Eekwol (born Lindsay Knight) is a Canadian rapper from the Muskoday First Nation in Saskatchewan. She is a graduate of the University of Regina and the University of Saskatchewan (M.A.). Her master’s thesis, completed through the Department of Native Studies, examines past and present Indigenous music and how both are interconnected. She later worked as a lecturer in the Native Studies department for University of Saskatchewan. She is known for “a passionate stance on indigenous culture and struggle” in her lyrics, and for political and social activities. These activities include sitting on an Indigenous Advisory Council, and as of December 7, 2015, becoming the Program Consultant for Aboriginal Arts and Community Engagement for the Saskatchewan Arts Board. After attending one of the events in Saskatoon regarding Truth and Reconciliation [Canada’s mandated organization that acknowledges and documents residential schools] where she performed, she was deeply affected after hearing the stories of residential school survivors. Her reaction was to write about it, which is reflected in her song, “Ghosts”.

Jessica Lea Fleming is a Wiisaakodewinikwe (Métis) / Scottish-settler cisgendered woman originally from Penetanguishene, Ontario. She is an award-winning filmmaker, writer, producer and performer. Jessica creates in multi-disciplinary mediums as a means of exploring connection, identity and land-based knowledge. She is especially drawn to examining the duality and nuance of her mixed heritage as an opportunity to engage in -and encourage- emotional, environmental, social and spiritual evolution.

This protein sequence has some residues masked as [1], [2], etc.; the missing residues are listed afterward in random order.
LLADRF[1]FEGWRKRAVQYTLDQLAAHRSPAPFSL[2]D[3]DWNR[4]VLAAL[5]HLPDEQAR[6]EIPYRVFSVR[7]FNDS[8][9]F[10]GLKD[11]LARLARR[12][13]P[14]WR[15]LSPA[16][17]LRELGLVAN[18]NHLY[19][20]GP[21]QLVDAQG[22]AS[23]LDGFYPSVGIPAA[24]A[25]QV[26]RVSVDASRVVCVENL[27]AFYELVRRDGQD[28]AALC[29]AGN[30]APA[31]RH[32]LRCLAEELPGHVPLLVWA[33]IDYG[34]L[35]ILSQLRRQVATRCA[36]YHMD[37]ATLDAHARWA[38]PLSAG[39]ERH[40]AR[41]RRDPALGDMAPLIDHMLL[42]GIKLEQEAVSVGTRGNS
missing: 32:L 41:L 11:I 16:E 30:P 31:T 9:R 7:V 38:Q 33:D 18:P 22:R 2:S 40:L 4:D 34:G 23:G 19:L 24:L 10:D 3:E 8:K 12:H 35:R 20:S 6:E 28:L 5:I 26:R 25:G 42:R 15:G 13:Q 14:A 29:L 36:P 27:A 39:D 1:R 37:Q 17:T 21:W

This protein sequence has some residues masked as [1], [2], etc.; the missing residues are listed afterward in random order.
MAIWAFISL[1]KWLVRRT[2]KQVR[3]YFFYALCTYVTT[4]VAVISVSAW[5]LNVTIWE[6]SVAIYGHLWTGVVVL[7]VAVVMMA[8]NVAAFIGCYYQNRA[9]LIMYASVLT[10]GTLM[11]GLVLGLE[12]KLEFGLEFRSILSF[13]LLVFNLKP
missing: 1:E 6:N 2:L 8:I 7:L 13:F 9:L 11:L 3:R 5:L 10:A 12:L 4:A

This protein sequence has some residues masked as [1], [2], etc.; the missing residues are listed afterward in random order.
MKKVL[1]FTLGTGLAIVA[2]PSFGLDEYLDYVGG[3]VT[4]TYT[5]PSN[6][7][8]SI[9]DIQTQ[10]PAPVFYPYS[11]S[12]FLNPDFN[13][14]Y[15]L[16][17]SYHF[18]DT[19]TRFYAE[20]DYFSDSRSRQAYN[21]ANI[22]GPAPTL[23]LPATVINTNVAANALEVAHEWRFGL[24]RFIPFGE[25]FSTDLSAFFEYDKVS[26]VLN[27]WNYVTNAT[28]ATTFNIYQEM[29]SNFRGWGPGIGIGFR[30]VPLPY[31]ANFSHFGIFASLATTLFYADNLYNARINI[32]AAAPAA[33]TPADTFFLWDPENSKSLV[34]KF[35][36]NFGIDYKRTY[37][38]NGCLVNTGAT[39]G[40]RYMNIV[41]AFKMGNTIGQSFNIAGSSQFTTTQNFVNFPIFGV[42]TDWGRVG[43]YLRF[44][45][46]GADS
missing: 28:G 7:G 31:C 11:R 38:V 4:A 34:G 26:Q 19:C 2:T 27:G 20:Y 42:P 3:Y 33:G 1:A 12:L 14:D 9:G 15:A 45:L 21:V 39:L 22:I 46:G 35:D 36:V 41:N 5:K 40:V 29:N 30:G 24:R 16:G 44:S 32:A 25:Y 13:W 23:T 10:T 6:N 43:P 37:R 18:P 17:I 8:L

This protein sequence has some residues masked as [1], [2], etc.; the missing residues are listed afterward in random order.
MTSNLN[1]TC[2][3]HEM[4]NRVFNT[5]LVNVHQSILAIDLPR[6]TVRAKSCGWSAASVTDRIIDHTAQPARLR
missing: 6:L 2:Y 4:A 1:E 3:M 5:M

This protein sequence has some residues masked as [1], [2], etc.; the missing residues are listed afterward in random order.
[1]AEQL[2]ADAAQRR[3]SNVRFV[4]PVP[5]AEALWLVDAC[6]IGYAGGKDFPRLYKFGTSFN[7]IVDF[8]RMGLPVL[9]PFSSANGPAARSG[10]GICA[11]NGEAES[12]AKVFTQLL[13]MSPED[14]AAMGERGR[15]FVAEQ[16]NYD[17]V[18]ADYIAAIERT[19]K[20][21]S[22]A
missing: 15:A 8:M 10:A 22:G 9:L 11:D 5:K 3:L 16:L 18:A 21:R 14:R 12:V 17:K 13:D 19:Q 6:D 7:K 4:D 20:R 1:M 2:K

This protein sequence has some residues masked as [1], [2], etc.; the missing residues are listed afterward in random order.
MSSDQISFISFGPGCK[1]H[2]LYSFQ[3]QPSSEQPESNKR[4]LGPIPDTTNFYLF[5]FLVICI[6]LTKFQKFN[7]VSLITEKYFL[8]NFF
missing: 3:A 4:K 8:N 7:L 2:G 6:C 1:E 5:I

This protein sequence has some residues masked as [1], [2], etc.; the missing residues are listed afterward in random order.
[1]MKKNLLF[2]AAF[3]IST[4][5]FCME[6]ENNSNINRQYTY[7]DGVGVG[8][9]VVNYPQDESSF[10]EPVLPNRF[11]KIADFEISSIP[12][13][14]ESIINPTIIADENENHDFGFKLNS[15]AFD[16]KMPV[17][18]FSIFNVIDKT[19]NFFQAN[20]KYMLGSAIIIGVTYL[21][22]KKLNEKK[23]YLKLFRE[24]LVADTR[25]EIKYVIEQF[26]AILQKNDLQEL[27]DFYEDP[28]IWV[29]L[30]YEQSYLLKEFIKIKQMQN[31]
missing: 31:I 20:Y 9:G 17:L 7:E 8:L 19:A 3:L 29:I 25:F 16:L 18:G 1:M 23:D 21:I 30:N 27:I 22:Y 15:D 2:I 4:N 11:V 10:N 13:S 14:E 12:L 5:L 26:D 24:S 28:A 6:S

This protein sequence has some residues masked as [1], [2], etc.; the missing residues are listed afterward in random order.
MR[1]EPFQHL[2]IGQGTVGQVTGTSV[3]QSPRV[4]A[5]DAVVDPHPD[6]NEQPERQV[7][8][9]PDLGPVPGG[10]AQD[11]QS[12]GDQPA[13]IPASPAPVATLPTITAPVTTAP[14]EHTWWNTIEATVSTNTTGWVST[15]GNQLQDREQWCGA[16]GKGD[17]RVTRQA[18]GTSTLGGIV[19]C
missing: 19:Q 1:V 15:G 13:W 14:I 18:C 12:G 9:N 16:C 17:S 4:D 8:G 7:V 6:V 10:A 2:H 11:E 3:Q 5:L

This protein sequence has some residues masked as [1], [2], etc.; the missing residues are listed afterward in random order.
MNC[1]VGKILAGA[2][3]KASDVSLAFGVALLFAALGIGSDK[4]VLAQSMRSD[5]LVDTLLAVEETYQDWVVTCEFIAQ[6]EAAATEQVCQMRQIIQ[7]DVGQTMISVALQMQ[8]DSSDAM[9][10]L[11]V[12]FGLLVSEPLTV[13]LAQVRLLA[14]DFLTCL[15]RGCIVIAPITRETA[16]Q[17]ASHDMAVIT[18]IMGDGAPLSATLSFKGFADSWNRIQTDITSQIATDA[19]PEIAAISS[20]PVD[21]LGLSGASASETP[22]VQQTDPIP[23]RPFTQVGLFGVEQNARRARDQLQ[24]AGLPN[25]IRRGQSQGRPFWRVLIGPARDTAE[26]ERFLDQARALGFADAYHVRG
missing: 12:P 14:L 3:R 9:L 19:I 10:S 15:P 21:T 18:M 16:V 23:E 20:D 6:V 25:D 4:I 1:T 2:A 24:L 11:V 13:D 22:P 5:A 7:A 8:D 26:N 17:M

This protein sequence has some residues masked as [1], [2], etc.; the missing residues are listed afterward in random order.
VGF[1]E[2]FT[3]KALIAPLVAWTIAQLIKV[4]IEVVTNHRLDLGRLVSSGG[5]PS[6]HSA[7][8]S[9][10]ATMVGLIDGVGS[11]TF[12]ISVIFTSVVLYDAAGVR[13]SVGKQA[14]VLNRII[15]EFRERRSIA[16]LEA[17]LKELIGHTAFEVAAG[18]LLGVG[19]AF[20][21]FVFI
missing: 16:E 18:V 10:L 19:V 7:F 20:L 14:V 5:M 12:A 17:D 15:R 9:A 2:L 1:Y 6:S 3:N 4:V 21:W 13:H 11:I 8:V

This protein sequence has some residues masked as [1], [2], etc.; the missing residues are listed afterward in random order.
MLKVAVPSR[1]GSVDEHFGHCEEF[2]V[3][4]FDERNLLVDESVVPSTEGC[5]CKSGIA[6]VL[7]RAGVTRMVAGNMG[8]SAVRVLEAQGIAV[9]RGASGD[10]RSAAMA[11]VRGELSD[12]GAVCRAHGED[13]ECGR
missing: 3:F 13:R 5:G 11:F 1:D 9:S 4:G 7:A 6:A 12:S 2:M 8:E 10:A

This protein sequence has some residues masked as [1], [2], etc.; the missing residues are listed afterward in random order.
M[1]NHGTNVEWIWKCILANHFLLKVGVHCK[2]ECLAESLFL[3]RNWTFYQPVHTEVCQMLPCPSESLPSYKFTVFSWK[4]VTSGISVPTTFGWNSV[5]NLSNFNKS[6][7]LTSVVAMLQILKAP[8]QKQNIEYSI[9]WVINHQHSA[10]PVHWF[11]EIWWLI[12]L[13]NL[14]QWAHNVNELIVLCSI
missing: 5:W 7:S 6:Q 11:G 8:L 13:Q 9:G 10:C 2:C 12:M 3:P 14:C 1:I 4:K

Jessica has directed for TV Series AMPLIFY on APTN, the pilot episode of Couleurs du Nord for TFO, as well as music videos for multi-award winning artists Celeigh Cardinal and iskwē. Her work has been featured at festivals and events such as Native Earth Performing Arts’ Weesageechak Begins to Dance Festival (2014, 2018), Pan Am Games (2015), Buddies in Bad Times’ Building Reciprocity Cabaret (2017), the Indigenous Writers Gathering (2016), Skábmagovat Film Festival’s 20th Anniversary Spotlight on North America (2017), the National Screen Institute (2018), imagineNATIVE Film + Media Arts Festival (2019) and the Santa Fe Film Festival where her debut short film “scales” won Best Native Narrative Short (2017).

Jessica has programmed for the Regent Park Film Festival (2016), Talking Stick Festival (2016), the AGH Film Festival (2019, 2020), SpringWorks Festival (2020), IPAA’s Inter-Tribal Gathering (2021) and has been a member of imagineNATIVE’s Awards Jury (2017). In 2015 she was a Featured Leader for the Ontario Ministry on the Status of Women and in 2017 she was one of twenty Invited Contributors to the 20th Canadian Arts Summit.